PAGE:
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Ruling 2554. If a man has sexual intercourse with a woman who is not his wife, supposing that she was his wife, the woman must observe ʿiddah, irrespective of whether she knew that he was not her husband or supposed that he was her husband.

Ruling 2555. If a man fornicates with a woman he knows is not his wife, and the woman knows that he is not her husband, it is not necessary for her to observe ʿiddah. However, if she supposes that he is her husband, then the obligatory precaution is that she must observe ʿiddah.

Ruling 2556. If a man deceives a woman into not fulfilling her marital duties towards her husband so that her husband is led into divorcing her and she marries the man, the divorce and the marriage are valid. However, both of them will have committed a grave sin.

Ruling 2557. If a woman stipulates a condition in the marriage contract that she has the right to divorce in certain circumstances – for example, if her husband travels for a long time, or does not pay her expenses for six months, or is sentenced to a long imprisonment – then such a condition is invalid. However, if she stipulates a condition that in certain circumstances, or without any restriction or condition, she is to be his agent in being able to divorce herself, then such a condition is valid and her husband cannot later depose her of her agency (wikālah), and if she divorces herself the divorce is valid.

Ruling 2558. If a wife’s husband has disappeared and she wishes to marry another man, she must refer to a dutiful jurist (mujtahid).[324] In certain circumstances, which are mentioned Minhāj al‑Ṣāliḥīn,[325] the jurist can divorce her.

Ruling 2559. The father and paternal grandfather of a man who is permanently insane can divorce his wife if that is in his interests.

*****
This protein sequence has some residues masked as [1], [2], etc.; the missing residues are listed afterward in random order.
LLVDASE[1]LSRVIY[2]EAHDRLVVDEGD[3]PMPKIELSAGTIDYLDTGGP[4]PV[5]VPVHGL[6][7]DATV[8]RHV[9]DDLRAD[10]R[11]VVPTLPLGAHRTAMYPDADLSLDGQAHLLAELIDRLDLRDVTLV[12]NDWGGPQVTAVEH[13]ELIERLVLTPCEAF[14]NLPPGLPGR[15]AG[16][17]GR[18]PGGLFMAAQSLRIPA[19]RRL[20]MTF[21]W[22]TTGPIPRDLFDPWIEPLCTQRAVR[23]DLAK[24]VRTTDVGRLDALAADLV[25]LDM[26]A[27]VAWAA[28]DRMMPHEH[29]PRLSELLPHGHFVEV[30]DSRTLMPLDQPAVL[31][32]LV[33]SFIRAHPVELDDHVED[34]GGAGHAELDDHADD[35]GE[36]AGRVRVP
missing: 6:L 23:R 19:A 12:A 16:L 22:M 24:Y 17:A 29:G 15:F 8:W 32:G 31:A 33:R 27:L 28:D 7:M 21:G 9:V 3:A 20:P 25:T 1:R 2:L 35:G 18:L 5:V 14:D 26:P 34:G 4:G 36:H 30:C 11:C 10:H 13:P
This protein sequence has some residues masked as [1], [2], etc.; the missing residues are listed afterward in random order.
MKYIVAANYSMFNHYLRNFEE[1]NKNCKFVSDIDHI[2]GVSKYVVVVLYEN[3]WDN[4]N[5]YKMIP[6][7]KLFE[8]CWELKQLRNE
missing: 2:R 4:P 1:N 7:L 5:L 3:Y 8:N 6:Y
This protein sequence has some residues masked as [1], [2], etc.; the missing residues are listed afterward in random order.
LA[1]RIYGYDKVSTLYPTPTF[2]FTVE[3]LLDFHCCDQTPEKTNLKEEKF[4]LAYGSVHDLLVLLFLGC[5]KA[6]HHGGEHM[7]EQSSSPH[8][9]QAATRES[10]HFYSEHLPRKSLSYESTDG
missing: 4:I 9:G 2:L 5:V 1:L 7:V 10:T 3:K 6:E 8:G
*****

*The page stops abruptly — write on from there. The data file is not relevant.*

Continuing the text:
Ruling 2560. If the father or paternal grandfather of a child marries him to a girl in a temporary marriage, he can give the remaining period of the marriage to the girl if it is in the child’s interests. This applies even if part of the period includes a time when the boy is bāligh; for example, a father marries his fourteen-year-old son to a girl for two years. However, the father or paternal grandfather cannot divorce the child’s permanent wife.

Ruling 2561. If a person considers two people to be dutiful on the basis of something that is legally authoritative (al‑ḥujjah al‑sharʿiyyah) [such as the statement of a reliable person], and he divorces his wife in their presence, then in such a situation, another man can marry that woman himself, or he can marry her to another man after her ʿiddah comes to an end even if he doubts in the two witnesses being dutiful but deems it probable that the man who divorced the woman considered them dutiful. However, he cannot marry the woman if he is certain about the two witnesses not being dutiful.

Ruling 2562. If a man gives his wife a revocable divorce, she is still considered his legal wife until her ʿiddah comes to an end. Therefore, she must not prevent her husband from deriving any sexual pleasure that is his right. Also, it is permitted (jāʾiz) – rather, it is recommended (mustaḥabb) – for her to make herself look attractive to him, and it is not permitted for her to leave the house without his permission. As for the husband, it is obligatory for him to pay for her maintenance (nafaqah) if she is not recalcitrant (nāshizah),[326] and her shroud (kafan) and fiṭrah alms tax (zakāt al‑fiṭrah) are also his responsibility. In the event of death of one of them, the other inherits from the deceased. Furthermore, the man cannot marry the woman’s sister while the former is observing ʿiddah.

[1] A mujtahid is a person who has attained the level of ijtihād, qualifying him to be an authority in Islamic law. Ijtihād is the process of deriving Islamic laws from authentic sources.

[2] This is al-Sayyid al-Sistani’s more detailed work on Islamic law.

[3] A recalcitrant wife is one who does not perform her obligatory marital duties, which are explained in Ruling 2430.
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